to be spoken by particular societies. In developing this line of argumentation, Ayala invokes the distinction between an adaptation (something targeted quite directly by natural selection—in this case, higher intelligence) and an exaptation (something that arises by being co-opted to serve a positive role other than its original selection-promoted function). Ayala’s distinction between ethics and moral norms is helpful but it nevertheless leaves open important questions regarding whether and to what extent particular moral norms (as well as a general moral sensibility) are genuinely adaptive for the human groups that display them (as opposed to being nonadaptive or perhaps even maladaptive on some occasions). Such questions no doubt will continue to intrigue sociobiologists and philosophers alike.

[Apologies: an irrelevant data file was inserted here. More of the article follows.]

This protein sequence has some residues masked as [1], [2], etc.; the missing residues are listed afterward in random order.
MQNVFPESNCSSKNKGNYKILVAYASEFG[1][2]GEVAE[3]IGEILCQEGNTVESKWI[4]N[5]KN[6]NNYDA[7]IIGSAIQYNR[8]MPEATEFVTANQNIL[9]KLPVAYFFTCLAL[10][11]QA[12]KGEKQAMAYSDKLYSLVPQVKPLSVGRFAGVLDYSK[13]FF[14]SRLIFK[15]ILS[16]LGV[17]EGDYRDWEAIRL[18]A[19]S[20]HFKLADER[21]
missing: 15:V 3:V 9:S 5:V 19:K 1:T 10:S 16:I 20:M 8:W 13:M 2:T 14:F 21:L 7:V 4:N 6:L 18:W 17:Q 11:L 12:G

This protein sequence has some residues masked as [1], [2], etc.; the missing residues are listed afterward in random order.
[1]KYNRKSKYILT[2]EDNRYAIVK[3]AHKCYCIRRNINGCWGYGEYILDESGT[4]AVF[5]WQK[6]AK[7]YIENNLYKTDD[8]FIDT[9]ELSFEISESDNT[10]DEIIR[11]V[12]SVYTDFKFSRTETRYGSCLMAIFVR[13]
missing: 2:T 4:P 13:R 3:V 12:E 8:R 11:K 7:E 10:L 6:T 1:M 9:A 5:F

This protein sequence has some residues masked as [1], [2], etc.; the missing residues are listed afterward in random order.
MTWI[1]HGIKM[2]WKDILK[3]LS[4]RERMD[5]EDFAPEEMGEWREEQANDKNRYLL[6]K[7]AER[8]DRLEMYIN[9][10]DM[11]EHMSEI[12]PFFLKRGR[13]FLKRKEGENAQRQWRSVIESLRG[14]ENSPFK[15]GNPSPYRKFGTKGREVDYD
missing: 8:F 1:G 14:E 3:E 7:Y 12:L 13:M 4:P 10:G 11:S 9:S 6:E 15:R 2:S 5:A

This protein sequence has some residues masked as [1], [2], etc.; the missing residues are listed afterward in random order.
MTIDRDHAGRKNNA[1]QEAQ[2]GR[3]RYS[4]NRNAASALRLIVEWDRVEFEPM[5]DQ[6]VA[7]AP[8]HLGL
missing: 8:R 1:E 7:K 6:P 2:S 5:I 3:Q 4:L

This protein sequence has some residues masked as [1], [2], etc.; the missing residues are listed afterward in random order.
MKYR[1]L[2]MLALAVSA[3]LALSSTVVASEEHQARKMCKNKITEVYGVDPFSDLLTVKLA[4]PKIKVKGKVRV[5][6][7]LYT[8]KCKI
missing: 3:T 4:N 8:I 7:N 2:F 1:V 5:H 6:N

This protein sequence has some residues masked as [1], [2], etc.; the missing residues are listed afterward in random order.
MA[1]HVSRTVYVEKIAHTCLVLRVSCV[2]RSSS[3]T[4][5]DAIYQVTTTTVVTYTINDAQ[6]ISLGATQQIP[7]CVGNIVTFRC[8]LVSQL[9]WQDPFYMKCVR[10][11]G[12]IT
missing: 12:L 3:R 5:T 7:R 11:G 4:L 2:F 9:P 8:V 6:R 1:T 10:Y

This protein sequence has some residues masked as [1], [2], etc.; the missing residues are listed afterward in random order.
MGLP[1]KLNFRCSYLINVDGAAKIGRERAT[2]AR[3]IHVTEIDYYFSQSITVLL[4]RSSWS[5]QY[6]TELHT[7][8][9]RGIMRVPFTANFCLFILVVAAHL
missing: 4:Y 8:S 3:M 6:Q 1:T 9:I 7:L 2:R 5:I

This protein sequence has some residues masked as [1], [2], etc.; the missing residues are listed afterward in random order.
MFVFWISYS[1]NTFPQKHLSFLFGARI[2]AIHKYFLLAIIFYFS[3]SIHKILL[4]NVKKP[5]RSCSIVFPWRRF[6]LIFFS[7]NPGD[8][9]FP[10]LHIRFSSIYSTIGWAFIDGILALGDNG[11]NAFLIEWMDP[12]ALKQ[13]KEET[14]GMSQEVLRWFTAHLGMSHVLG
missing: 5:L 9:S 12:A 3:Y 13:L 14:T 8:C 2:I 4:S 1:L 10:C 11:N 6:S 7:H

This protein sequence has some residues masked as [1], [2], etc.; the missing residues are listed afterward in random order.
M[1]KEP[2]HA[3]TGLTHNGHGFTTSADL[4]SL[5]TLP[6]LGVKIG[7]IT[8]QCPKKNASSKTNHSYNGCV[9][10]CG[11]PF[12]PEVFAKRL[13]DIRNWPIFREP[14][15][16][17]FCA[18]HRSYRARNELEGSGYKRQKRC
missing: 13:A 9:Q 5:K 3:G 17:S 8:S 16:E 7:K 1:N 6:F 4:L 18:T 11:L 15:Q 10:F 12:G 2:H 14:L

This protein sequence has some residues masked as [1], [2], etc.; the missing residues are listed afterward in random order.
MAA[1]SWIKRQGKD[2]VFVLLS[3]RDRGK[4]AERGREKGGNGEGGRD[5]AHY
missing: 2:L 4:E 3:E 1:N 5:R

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PART III: CULTURAL EVOLUTION AND THE UNIQUENESS OF BEING HUMAN ."
In the Light of Evolution IV: The Human Condition . Washington, DC: The National Academies Press,
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